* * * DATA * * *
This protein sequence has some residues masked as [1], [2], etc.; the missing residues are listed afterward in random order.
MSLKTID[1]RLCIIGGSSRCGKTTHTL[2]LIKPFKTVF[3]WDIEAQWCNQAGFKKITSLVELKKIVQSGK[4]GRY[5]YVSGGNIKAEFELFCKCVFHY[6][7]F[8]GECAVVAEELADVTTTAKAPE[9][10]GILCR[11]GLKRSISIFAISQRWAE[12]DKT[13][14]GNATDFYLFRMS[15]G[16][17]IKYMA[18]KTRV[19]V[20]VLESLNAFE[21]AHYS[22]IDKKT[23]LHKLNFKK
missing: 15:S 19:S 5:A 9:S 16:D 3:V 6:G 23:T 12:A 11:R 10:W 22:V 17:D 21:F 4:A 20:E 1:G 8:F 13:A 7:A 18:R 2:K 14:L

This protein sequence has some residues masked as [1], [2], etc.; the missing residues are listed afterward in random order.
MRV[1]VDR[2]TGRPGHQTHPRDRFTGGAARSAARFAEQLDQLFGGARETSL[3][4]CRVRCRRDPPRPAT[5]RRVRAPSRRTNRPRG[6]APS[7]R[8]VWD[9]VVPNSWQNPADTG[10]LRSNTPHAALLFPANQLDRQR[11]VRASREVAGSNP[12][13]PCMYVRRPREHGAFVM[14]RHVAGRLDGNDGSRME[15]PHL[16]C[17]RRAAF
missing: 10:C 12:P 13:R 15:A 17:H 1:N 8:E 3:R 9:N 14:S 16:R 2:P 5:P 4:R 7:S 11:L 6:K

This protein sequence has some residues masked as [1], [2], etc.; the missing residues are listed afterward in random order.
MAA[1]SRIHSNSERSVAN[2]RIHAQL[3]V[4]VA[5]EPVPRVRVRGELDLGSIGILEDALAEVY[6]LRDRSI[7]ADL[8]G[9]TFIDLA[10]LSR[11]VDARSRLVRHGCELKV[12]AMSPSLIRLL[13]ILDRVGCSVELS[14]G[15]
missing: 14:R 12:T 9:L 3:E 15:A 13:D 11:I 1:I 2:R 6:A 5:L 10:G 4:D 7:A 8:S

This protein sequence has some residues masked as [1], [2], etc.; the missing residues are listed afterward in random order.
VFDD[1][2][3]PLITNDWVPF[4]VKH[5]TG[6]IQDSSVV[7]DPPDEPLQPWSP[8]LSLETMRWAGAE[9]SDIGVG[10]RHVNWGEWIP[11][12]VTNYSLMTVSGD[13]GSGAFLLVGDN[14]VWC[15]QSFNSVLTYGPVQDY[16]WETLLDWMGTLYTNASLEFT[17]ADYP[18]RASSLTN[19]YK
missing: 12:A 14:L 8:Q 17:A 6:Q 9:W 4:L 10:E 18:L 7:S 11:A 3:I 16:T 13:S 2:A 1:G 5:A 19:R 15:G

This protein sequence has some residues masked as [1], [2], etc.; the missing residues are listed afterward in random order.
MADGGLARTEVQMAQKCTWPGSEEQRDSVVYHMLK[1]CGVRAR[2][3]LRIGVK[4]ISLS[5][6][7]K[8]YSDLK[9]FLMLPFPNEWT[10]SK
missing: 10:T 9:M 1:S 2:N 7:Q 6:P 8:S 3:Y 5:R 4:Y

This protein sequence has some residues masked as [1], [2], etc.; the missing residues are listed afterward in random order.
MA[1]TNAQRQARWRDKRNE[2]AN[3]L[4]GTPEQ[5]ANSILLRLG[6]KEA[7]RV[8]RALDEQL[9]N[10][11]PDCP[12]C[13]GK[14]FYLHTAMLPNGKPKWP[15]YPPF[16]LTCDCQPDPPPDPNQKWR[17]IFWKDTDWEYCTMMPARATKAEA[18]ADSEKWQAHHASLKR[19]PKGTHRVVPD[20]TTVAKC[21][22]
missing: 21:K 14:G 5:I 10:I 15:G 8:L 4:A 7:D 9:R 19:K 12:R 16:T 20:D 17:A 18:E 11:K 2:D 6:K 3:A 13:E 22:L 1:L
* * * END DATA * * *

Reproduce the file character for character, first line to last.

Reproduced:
This protein sequence has some residues masked as [1], [2], etc.; the missing residues are listed afterward in random order.
MSLKTID[1]RLCIIGGSSRCGKTTHTL[2]LIKPFKTVF[3]WDIEAQWCNQAGFKKITSLVELKKIVQSGK[4]GRY[5]YVSGGNIKAEFELFCKCVFHY[6][7]F[8]GECAVVAEELADVTTTAKAPE[9][10]GILCR[11]GLKRSISIFAISQRWAE[12]DKT[13][14]GNATDFYLFRMS[15]G[16][17]IKYMA[18]KTRV[19]V[20]VLESLNAFE[21]AHYS[22]IDKKT[23]LHKLNFKK
missing: 15:S 19:S 5:A 9:S 16:D 3:V 6:G 23:T 12:A 11:R 10:W 22:V 17:D 21:F 4:A 20:E 1:G 8:F 13:A 7:A 18:R 2:K 14:L

This protein sequence has some residues masked as [1], [2], etc.; the missing residues are listed afterward in random order.
MRV[1]VDR[2]TGRPGHQTHPRDRFTGGAARSAARFAEQLDQLFGGARETSL[3][4]CRVRCRRDPPRPAT[5]RRVRAPSRRTNRPRG[6]APS[7]R[8]VWD[9]VVPNSWQNPADTG[10]LRSNTPHAALLFPANQLDRQR[11]VRASREVAGSNP[12][13]PCMYVRRPREHGAFVM[14]RHVAGRLDGNDGSRME[15]PHL[16]C[17]RRAAF
missing: 10:C 12:P 13:R 15:A 17:H 1:N 8:E 3:R 9:N 14:S 16:R 2:P 5:P 4:R 7:S 11:L 6:K

This protein sequence has some residues masked as [1], [2], etc.; the missing residues are listed afterward in random order.
MAA[1]SRIHSNSERSVAN[2]RIHAQL[3]V[4]VA[5]EPVPRVRVRGELDLGSIGILEDALAEVY[6]LRDRSI[7]ADL[8]G[9]TFIDLA[10]LSR[11]VDARSRLVRHGCELKV[12]AMSPSLIRLL[13]ILDRVGCSVELS[14]G[15]
missing: 14:R 12:T 9:L 3:E 15:A 13:D 11:I 1:I 2:R 6:A 5:L 10:G 4:D 7:A 8:S

This protein sequence has some residues masked as [1], [2], etc.; the missing residues are listed afterward in random order.
VFDD[1][2][3]PLITNDWVPF[4]VKH[5]TG[6]IQDSSVV[7]DPPDEPLQPWSP[8]LSLETMRWAGAE[9]SDIGVG[10]RHVNWGEWIP[11][12]VTNYSLMTVSGD[13]GSGAFLLVGDN[14]VWC[15]QSFNSVLTYGPVQDY[16]WETLLDWMGTLYTNASLEFT[17]ADYP[18]RASSLTN[19]YK
missing: 12:A 14:L 8:Q 17:A 6:Q 9:W 4:L 10:E 18:L 7:S 11:A 3:I 16:T 13:S 2:A 1:G 5:A 19:R 15:G

This protein sequence has some residues masked as [1], [2], etc.; the missing residues are listed afterward in random order.
MADGGLARTEVQMAQKCTWPGSEEQRDSVVYHMLK[1]CGVRAR[2][3]LRIGVK[4]ISLS[5][6][7]K[8]YSDLK[9]FLMLPFPNEWT[10]SK
missing: 10:T 9:M 1:S 2:N 7:Q 6:P 8:S 3:Y 5:R 4:Y

This protein sequence has some residues masked as [1], [2], etc.; the missing residues are listed afterward in random order.
MA[1]TNAQRQARWRDKRNE[2]AN[3]L[4]GTPEQ[5]ANSILLRLG[6]KEA[7]RV[8]RALDEQL[9]N[10][11]PDCP[12]C[13]GK[14]FYLHTAMLPNGKPKWP[15]YPPF[16]LTCDCQPDPPPDPNQKWR[17]IFWKDTDWEYCTMMPARATKAEA[18]ADSEKWQAHHASLKR[19]PKGTHRVVPD[20]TTVAKC[21][22]
missing: 21:K 14:G 5:I 10:I 15:G 8:L 4:A 7:D 9:R 19:K 12:R 16:T 20:D 17:A 18:E 11:K 2:D 6:K 3:A 13:E 22:L 1:L